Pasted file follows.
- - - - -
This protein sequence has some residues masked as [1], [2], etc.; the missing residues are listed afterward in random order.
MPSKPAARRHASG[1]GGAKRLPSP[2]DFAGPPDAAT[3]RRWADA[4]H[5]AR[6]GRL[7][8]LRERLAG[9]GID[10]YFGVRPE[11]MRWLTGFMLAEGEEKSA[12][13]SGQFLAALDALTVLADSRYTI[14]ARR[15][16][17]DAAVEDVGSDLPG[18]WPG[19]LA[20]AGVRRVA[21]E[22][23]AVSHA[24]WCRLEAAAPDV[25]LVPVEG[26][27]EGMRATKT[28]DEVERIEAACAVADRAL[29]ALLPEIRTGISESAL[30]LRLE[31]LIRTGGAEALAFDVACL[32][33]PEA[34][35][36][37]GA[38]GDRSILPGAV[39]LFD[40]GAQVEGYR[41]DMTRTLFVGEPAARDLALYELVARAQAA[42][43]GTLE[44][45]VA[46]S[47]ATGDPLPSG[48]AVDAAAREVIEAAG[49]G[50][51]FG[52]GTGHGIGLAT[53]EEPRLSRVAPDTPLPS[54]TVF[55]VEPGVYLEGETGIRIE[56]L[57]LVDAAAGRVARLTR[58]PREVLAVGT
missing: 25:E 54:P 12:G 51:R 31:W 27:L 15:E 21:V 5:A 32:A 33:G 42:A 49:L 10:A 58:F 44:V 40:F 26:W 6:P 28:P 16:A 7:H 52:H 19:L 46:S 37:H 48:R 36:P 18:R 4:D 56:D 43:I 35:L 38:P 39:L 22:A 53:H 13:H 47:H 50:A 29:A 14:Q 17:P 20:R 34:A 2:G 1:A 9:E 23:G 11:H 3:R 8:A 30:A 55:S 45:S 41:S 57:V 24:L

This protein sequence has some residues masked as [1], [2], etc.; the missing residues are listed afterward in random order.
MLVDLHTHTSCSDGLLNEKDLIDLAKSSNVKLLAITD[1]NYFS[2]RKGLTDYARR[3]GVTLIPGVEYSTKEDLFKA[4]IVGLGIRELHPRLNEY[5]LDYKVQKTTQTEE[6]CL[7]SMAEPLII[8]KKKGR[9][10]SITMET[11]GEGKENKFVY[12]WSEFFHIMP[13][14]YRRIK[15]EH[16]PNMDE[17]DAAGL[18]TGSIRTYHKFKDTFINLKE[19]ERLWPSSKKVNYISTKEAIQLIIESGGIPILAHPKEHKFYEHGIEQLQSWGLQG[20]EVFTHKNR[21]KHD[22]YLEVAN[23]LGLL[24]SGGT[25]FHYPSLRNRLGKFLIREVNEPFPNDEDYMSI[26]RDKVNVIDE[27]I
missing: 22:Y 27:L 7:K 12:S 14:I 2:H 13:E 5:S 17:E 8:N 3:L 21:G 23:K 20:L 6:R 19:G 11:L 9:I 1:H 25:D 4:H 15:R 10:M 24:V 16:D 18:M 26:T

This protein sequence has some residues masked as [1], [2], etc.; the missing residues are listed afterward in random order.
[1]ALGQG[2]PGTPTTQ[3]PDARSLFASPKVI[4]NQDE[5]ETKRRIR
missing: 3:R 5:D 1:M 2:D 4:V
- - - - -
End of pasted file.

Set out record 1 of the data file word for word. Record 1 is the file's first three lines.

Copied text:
This protein sequence has some residues masked as [1], [2], etc.; the missing residues are listed afterward in random order.
MPSKPAARRHASG[1]GGAKRLPSP[2]DFAGPPDAAT[3]RRWADA[4]H[5]AR[6]GRL[7][8]LRERLAG[9]GID[10]YFGVRPE[11]MRWLTGFMLAEGEEKSA[12][13]SGQFLAALDALTVLADSRYTI[14]ARR[15][16][17]DAAVEDVGSDLPG[18]WPG[19]LA[20]AGVRRVA[21]E[22][23]AVSHA[24]WCRLEAAAPDV[25]LVPVEG[26][27]EGMRATKT[28]DEVERIEAACAVADRAL[29]ALLPEIRTGISESAL[30]LRLE[31]LIRTGGAEALAFDVACL[32][33]PEA[34][35][36][37]GA[38]GDRSILPGAV[39]LFD[40]GAQVEGYR[41]DMTRTLFVGEPAARDLALYELVARAQAA[42][43]GTLE[44][45]VA[46]S[47]ATGDPLPSG[48]AVDAAAREVIEAAG[49]G[50][51]FG[52]GTGHGIGLAT[53]EEPRLSRVAPDTPLPS[54]TVF[55]VEPGVYLEGETGIRIE[56]L[57]LVDAAAGRVARLTR[58]PREVLAVGT
missing: 25:E 54:P 12:G 51:R 31:W 27:L 15:E 21:V 5:A 32:A 33:G 42:A 49:L 10:A 58:F 44:V 40:F 26:W 6:P 28:P 16:A 7:H 52:H 19:L 46:S 37:H 48:R 36:P 18:R 4:D 56:D 43:I 35:L 38:P 39:L 22:A 53:H 13:H 47:H 50:A 29:A 14:Q 17:P 20:R 34:A 2:G 1:A 9:E 23:G 11:H 3:R 8:A 30:A 55:S 45:S 41:S 57:V 24:L